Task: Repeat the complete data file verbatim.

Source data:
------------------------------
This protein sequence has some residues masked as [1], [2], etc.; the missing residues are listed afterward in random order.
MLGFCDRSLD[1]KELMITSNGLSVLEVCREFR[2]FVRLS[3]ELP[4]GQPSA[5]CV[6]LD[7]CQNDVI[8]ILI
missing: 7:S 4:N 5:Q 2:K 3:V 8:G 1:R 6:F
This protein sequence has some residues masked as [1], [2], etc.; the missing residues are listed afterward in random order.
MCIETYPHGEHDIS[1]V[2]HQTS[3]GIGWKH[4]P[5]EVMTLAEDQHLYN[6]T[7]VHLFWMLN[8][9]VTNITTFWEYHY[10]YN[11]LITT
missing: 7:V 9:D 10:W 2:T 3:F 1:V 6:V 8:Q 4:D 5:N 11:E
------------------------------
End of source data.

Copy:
This protein sequence has some residues masked as [1], [2], etc.; the missing residues are listed afterward in random order.
MLGFCDRSLD[1]KELMITSNGLSVLEVCREFR[2]FVRLS[3]ELP[4]GQPSA[5]CV[6]LD[7]CQNDVI[8]ILI
missing: 7:S 4:N 5:Q 2:K 3:V 8:G 1:R 6:F
This protein sequence has some residues masked as [1], [2], etc.; the missing residues are listed afterward in random order.
MCIETYPHGEHDIS[1]V[2]HQTS[3]GIGWKH[4]P[5]EVMTLAEDQHLYN[6]T[7]VHLFWMLN[8][9]VTNITTFWEYHY[10]YN[11]LITT
missing: 7:V 9:D 10:W 2:T 3:F 1:V 6:V 8:Q 4:D 5:N 11:E